Already, online celebrities have become a force in charity work. In 2013, PewDiePie raised over $160,000 in just two weeks for Charity: Water, a nonprofit that specializes in providing clean drinking water to countries all over the earth. LoadingReadyRun has raised more than $450,000 for Child’s Play over several years. Child’s Play brings toys and games to sick children in hospitals worldwide.

Internet celebrity charity is advantageous to all parties involved. For nonprofits, it provides a free way to contact a young, engaged audience willing to give. For online stars, it lets them change the world in a positive way. According to one such star, woodworking sensation Steve Ramsey, “Many have huge audiences that they weren’t really expecting. They start to think ‘Do I want to just keep making videos or do I want to do something with those videos, with this audience and really use it for good?’”

Besides promoting charities, the videos also promote the online celebrity’s site. Reelio reports that videos with a positive, charitable message receive two-and-a-half times as many views as normal videos. This is because of the way these drives usually work.

For the number of views a video receives, the celebrity will donate an ever-increasing number of dollars to a cause. As such, subscribers are encouraged to share with their social network as much as possible. As more people see the video, they also donate their own money to the cause. In the end, the online celebrity only contributes a small portion directly to the charity. It’s the audience who contributes the lion’s share.

Demographically, the shift to internet celebrities makes sense for nonprofit charities. According to CNN in November 2015, teens spend roughly nine hours a day on social media. Advertising agencies such as BrightRoll report that the majority of their customers find online advertising to be at least as effective as television.

While it may be too soon for traditional celebrities to step aside, the time has come for them to share center stage with internet celebrities. Social media lets charitable organizations reach an audience that’s not only willing to give, but willing to share their message with as many people as possible. It lets them reach young people who are as familiar with Youtube sensations as they are with movie stars. As the information age advances, internet celebrity charity is destined to positively change the planet.

Dennis Sawyers

Sources: CNN, Financial Times, Marketing Land, Reason Digital, Reelio
Photo: Google Images

According to the World Bank, as of 2012, 896 million people are living in extreme poverty or less than $1.90 a day. A staggering 77.8 percent of people in extreme poverty currently reside in Sub-Saharan Africa and South Asia.

Holiday Christmas shoppers can find ways to help those living in poverty. According to the National Philanthropic Trust, the average American donation was $2,974 last year. For an average family of four, that number breaks down to about $743 per person.

Here are 12 charitable ideas for Christmas:

  1. Sign up for a site that gives part of the proceeds to charity. AmazonSmile is a great example. The e-commerce giant will donate 0.5 percent of eligible purchases to the customer’s chosen charity. The best part? There’s no extra charge to the customer.
  2. Enroll in a rewards credit card that “gives back.” Capital One offers a rewards donation option when a customer enrolls in their “No Hassle Giving” site. Customers can choose from up to 1.2 million charities and use their reward points to donate to their chosen charity.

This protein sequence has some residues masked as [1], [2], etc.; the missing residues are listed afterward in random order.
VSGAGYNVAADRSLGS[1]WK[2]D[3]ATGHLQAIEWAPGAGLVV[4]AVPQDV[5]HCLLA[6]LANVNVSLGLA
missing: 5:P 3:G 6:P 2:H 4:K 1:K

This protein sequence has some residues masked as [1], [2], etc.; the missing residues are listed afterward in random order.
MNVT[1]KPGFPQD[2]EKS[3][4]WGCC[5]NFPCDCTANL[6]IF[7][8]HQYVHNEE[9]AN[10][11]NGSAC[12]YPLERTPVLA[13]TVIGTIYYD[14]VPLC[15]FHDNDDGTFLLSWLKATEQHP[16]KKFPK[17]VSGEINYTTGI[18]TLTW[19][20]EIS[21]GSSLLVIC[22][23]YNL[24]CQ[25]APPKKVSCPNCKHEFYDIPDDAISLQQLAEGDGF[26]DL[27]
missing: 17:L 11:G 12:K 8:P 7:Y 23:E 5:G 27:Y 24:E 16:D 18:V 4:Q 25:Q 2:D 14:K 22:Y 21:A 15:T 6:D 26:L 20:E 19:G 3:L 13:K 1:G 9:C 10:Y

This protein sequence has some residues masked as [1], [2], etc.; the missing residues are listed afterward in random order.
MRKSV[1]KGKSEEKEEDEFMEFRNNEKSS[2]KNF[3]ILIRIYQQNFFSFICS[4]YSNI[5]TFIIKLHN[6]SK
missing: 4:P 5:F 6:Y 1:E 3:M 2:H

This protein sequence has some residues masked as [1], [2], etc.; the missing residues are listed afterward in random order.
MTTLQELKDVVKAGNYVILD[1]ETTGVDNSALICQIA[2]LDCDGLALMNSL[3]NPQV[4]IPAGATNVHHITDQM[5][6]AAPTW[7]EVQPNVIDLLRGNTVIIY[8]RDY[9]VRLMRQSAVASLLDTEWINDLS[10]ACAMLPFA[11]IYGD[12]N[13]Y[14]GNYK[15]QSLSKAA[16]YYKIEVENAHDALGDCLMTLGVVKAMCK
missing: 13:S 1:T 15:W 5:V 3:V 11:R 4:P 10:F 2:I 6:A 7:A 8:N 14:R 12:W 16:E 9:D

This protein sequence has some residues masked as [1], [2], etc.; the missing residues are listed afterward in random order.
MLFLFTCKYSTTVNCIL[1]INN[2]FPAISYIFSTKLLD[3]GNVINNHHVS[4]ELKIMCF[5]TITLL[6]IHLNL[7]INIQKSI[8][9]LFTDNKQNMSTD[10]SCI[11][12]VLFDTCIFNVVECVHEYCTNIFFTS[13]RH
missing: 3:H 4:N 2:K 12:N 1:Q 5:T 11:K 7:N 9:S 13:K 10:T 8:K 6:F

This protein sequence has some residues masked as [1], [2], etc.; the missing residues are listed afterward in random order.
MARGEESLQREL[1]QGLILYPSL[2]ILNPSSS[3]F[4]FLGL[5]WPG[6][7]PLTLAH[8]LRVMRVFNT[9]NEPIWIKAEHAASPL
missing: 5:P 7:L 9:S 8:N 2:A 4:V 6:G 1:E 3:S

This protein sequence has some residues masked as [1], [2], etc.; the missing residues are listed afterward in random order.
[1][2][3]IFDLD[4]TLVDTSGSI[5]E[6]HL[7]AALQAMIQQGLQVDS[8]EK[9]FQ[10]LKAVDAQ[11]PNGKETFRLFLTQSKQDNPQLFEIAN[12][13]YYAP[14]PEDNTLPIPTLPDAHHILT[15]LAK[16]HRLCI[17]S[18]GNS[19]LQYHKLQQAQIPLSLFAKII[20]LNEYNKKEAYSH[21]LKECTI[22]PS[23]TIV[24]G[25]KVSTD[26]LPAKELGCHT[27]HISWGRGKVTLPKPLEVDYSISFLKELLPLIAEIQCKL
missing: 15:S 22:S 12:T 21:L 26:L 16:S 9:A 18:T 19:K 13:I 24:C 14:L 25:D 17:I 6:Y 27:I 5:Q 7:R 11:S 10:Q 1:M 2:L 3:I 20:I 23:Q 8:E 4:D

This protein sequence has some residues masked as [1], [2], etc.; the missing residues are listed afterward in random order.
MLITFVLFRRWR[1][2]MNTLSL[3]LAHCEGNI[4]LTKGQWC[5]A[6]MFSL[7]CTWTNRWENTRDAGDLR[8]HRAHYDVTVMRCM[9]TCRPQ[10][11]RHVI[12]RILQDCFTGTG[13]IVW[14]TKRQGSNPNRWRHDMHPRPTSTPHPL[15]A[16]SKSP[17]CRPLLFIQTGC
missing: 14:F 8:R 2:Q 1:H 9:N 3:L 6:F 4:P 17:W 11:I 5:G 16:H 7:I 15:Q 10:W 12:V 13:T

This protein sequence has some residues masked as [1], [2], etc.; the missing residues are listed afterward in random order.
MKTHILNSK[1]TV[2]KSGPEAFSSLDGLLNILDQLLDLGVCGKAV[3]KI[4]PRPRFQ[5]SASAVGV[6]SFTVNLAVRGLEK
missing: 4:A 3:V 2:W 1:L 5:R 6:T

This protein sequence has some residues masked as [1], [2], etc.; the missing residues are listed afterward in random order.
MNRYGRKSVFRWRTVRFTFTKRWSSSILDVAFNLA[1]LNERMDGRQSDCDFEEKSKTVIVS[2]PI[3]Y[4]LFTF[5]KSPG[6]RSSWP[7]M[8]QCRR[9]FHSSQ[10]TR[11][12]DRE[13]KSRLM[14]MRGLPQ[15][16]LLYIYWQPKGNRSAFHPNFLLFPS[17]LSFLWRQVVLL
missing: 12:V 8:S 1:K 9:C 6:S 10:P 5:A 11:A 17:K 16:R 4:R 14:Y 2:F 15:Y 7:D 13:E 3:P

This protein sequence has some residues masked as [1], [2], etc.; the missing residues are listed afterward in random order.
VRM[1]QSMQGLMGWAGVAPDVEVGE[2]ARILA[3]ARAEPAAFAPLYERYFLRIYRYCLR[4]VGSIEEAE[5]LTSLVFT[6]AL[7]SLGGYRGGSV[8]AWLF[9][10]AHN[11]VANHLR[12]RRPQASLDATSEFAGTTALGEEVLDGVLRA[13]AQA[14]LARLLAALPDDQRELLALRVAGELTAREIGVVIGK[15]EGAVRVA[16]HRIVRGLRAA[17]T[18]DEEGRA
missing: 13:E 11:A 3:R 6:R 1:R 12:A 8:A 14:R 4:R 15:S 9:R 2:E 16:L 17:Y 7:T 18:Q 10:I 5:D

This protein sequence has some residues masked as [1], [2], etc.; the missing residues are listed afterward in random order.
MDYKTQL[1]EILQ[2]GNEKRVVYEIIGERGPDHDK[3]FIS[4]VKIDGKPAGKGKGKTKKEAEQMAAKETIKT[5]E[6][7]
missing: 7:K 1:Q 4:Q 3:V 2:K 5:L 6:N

3. Do a one-time donation. Give a one-time donation without being obligated to contribute on a monthly basis. Many charities provide this option for contributors, like The Borgen Project.
  4. Donate shoes sitting in your closet. Have old shoes that are sitting in the closet? Donate them to Soles4Souls. Since 2006, the organization has “collected and distributed 26 million pairs of shoes to those in need in 127 countries around the world and all 50 states in the U.S.” Coats, shirts and pants are also important donations that can help those in need.
  5. Shop consciously. There are many charities that donate some, if not all of the proceeds to a certain charity or cause. A prime example is (RED) a campaign that is sponsored by ONE, an international advocacy organization started by Bono. ONE (RED) pairs with iconic brands such as Apple, Coca-Cola and Starbucks to create one-of-a-kind items that support HIV/AIDS grants in countries such as Ghana, Kenya and Rwanda. The companies involved contribute 50 percent of the profits earned to the ONE (RED) campaign.Charitable_Ideas_for_Christmas
  6. Look for donation “widgets” or “buttons.” On some sites, donating is as simple as clicking a button. For example, The Hunger Site advertises a free “Click to Give” button. Notably, last year the organization’s “click button” funded 52.8 million cups of food.
  7. Volunteer. Options range from participating in a soup kitchen, donating professional resources such as writing or marketing skills or assisting in a project such as building a community school.
  8. Email congressional leaders. Writing to Congressional leadership is another way to get involved in helping out those in need. Since each and every email is tallied, a simple email addressed will help get key global poverty legislation on leaders’ radars.
  9. Give up coffee or snacks for a week and donate the money. A $5 drink every day during a normal workweek can set you back $25. Giving up that Grande Peppermint Mocha with soy milk, no whip may be hard at first, but that money can be put towards something like a mosquito net, life-saving medication or clean drinking water.
  10. Share on social media. Facebook and Twitter have become increasingly popular ways for people to share raise awareness about global poverty issues.
  11. Select “Charity Gift Cards”. TisBet capitalizes on the gift card model, but gives it a charity twist. The recipients of these gift cards get to choose which one of the 250 listed charities to spend the designated amount.
  12. Make use of matching donations. Some employers match employee donations, up to a certain dollar amount. Others even match volunteer hours or gifts from retirees, board members and even spouses.

Alyson Atondo

Sources: World Bank, National Philanthropic Trust, Amazon, Capital One, Soles 4 Souls, One, Greater Good, Chicago Tribune, TisBest, World Vision
Picture: Pixabay, Flickr